So many women inspire me every day and help me continue to push myself further. One woman in my life who has always inspired and amazed me is my grandmother, Sylvia (Meltzer) Simes. She is an icon and inspiration for me. She embodies bravery and courage. During WWII she took classes and worked in careers that women were not typically accepted in at the time. She started in a lab at MIT, working on experimental radar technologies. From there she went to Raytheon to work on radio technologies. She  also volunteered for the civil air patrol after taking flying lessons, and helped fight forest fires. Even at 96 years old, she is still a spitfire, making me laugh and giving me words of encouragement every time I see her.

She would just pull up her own seat and make room.”

 

How have you incorporated the lessons and achievements from her life and career into your own?

My grandmother took risks. She put herself out there, was willing to learn new things, challenge the status quo and push boundaries. It paid off with a lifetime of stories and experiences that have shaped her and the rest of the women in our family. It’s helped give me the strength and comfort in knowing that I come from a history of women who are constantly moving forward and looking to grow and succeed.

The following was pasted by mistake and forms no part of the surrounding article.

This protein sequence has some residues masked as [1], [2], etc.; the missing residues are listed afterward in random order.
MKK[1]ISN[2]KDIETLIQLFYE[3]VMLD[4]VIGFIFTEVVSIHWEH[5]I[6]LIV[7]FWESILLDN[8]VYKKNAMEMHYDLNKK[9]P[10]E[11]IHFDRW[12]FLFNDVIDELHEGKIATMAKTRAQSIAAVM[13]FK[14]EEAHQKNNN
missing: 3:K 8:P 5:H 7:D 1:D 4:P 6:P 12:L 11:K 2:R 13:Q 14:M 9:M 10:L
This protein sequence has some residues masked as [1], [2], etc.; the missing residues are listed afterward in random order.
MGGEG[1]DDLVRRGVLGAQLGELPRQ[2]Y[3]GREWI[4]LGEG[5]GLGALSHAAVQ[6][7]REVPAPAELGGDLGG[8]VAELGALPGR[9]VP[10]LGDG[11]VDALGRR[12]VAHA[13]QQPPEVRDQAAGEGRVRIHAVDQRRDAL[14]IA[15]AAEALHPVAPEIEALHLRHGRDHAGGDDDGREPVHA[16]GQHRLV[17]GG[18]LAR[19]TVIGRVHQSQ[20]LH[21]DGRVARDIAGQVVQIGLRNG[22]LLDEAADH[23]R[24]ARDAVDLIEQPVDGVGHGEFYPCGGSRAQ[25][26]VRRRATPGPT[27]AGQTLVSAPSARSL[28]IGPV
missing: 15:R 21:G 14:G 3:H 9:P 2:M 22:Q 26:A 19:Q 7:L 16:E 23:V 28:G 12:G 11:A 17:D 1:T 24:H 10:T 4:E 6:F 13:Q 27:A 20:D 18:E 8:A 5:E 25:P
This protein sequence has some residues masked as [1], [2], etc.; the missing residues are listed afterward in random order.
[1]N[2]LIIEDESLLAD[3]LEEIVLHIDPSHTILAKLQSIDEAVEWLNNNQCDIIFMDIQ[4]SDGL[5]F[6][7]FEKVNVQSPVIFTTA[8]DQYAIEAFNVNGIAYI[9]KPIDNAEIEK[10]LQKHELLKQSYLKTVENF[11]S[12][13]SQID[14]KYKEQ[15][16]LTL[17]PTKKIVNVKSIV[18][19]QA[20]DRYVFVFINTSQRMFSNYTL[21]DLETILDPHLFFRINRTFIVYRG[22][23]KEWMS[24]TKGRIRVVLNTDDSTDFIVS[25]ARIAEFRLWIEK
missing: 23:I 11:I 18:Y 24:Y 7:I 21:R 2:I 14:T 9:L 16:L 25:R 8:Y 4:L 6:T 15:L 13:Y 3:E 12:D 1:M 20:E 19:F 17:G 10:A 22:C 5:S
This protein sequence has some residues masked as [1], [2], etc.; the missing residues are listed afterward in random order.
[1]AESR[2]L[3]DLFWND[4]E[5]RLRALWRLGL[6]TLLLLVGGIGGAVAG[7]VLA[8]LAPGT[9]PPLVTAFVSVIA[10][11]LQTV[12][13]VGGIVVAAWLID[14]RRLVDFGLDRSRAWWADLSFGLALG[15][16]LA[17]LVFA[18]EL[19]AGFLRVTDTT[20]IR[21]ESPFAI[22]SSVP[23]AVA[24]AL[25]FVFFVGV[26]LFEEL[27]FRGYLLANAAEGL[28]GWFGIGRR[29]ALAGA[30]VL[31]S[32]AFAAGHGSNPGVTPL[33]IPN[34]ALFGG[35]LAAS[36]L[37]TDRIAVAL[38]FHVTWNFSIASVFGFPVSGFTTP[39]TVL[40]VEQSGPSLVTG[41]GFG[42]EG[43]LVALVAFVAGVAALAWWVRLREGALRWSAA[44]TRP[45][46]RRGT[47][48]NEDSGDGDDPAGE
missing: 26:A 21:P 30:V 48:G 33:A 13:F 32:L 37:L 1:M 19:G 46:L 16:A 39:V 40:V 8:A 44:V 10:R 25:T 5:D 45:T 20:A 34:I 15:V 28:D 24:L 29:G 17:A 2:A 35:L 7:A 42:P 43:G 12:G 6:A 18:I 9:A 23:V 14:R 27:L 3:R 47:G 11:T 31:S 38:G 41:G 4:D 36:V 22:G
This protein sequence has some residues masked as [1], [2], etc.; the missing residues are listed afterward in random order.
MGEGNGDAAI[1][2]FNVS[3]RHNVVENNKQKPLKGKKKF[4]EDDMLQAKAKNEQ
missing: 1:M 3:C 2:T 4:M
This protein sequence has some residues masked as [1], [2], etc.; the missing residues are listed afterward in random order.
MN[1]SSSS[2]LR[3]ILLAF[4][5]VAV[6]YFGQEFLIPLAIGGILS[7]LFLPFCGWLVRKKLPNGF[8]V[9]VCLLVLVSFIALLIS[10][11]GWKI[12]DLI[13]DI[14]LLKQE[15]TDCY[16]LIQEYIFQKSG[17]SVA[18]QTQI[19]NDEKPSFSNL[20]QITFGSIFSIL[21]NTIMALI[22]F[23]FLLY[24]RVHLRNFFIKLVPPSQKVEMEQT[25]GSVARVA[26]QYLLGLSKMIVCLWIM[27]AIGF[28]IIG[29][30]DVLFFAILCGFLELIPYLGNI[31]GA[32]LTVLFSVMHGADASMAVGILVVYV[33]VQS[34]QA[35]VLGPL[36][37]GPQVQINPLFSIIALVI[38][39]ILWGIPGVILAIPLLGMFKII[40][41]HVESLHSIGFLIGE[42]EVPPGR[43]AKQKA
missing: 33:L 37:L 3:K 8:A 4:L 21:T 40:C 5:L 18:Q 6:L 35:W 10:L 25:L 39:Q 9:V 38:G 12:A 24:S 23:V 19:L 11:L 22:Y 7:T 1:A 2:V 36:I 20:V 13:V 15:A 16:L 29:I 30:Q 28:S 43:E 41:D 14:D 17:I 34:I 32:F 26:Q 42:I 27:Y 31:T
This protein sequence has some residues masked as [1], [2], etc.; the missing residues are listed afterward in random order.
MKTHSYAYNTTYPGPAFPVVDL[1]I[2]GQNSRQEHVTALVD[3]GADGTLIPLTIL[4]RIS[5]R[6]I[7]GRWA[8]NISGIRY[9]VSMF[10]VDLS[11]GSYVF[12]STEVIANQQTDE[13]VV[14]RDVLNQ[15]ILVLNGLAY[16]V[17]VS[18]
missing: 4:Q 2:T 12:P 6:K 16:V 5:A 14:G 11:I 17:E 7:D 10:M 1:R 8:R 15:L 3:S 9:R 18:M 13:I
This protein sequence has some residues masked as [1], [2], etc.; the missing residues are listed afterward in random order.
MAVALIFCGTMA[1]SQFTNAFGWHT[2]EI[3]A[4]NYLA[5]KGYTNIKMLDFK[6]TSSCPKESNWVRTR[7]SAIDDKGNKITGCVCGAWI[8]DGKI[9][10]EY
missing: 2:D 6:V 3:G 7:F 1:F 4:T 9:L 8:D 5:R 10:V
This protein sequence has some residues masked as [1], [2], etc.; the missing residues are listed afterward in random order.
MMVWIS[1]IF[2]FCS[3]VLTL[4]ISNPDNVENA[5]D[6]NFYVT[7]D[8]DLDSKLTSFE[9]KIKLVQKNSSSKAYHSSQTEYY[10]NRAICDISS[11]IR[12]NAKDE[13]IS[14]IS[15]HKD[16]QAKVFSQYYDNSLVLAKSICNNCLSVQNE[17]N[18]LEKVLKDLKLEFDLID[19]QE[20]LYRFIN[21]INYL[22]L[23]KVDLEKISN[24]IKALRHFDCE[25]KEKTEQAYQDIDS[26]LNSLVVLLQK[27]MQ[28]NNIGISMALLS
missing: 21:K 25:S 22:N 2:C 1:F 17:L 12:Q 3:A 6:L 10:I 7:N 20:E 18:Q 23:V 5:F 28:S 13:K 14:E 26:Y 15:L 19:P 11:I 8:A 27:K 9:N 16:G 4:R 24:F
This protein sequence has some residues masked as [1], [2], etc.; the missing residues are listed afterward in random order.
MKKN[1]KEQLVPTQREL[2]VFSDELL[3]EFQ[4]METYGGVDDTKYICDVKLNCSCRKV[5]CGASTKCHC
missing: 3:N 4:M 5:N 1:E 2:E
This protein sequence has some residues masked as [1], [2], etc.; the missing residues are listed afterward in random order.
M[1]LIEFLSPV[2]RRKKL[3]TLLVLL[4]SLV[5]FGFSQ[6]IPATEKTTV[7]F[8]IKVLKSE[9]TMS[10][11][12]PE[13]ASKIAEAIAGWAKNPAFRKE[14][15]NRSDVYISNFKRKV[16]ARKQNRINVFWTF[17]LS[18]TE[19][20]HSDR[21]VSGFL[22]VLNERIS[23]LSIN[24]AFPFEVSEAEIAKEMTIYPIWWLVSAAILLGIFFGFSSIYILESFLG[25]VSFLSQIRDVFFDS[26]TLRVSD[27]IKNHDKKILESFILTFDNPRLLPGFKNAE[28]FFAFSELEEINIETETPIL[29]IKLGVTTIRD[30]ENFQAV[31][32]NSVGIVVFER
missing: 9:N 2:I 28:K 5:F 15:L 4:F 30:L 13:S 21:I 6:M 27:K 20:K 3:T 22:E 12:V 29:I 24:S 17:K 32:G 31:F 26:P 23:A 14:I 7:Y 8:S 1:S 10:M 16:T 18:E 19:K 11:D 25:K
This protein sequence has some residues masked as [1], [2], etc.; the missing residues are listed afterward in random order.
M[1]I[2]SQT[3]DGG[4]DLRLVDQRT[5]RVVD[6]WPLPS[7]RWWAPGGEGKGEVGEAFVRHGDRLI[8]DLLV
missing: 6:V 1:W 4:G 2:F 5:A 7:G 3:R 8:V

My grandmother would say that there wasn’t always a seat available for women at that time, so she would just pull up her own and make room. That has truly stuck with me over the years. In business, women often wait to be asked to join the table, to be given the opportunity. Her words have always encouraged me to find a way forward and show everyone that I have earned a seat at the table, and that I’m taking it!

 

 

NeighborSchools team outside
NeighborSchools

 

Bridget Garsh
Co-Founder and COO • NeighborSchools

 

Looking back on your career so far, is there a woman who has consistently inspired you?

I remember taking the bus every day after school to a nursing home where my mother worked. I would sit in the break room and complete my homework, while occasionally peeking out to watch my mom care for her patients. As a nurse, she showed me you are not just what you are able to accomplish, but how you are able to accomplish it. She was a team player; she would volunteer to care for the most challenging patient at the nursing home with compassion and empathy.

The core traits of my leadership style — empathy and care — are traced back to observing my mom care for patients. There have been many points in my career where I have felt pressured to change my leadership style to be more “authoritative.” I believe that leading with empathy and care is my greatest strength.